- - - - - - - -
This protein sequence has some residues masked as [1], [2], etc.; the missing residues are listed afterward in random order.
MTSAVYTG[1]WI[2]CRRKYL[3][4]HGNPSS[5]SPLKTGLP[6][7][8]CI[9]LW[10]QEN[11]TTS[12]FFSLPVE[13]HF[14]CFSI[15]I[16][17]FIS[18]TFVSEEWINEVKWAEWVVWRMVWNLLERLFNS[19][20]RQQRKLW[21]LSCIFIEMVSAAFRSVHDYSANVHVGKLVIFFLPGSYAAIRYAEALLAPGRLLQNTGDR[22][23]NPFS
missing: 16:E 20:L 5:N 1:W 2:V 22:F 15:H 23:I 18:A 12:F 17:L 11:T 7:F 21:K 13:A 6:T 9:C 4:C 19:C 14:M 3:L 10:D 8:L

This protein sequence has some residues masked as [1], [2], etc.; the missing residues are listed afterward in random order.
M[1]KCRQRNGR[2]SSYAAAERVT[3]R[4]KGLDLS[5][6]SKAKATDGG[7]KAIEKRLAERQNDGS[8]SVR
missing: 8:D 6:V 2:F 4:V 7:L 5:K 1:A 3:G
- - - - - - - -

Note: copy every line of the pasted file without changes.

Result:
This protein sequence has some residues masked as [1], [2], etc.; the missing residues are listed afterward in random order.
MTSAVYTG[1]WI[2]CRRKYL[3][4]HGNPSS[5]SPLKTGLP[6][7][8]CI[9]LW[10]QEN[11]TTS[12]FFSLPVE[13]HF[14]CFSI[15]I[16][17]FIS[18]TFVSEEWINEVKWAEWVVWRMVWNLLERLFNS[19][20]RQQRKLW[21]LSCIFIEMVSAAFRSVHDYSANVHVGKLVIFFLPGSYAAIRYAEALLAPGRLLQNTGDR[22][23]NPFS
missing: 16:E 20:L 5:N 1:W 2:V 22:F 15:H 23:I 18:A 12:F 17:L 11:T 7:F 21:K 13:A 6:T 9:C 4:C 19:C 14:M 3:L 10:D 8:L

This protein sequence has some residues masked as [1], [2], etc.; the missing residues are listed afterward in random order.
M[1]KCRQRNGR[2]SSYAAAERVT[3]R[4]KGLDLS[5][6]SKAKATDGG[7]KAIEKRLAERQNDGS[8]SVR
missing: 8:D 6:V 2:F 4:V 7:L 5:K 1:A 3:G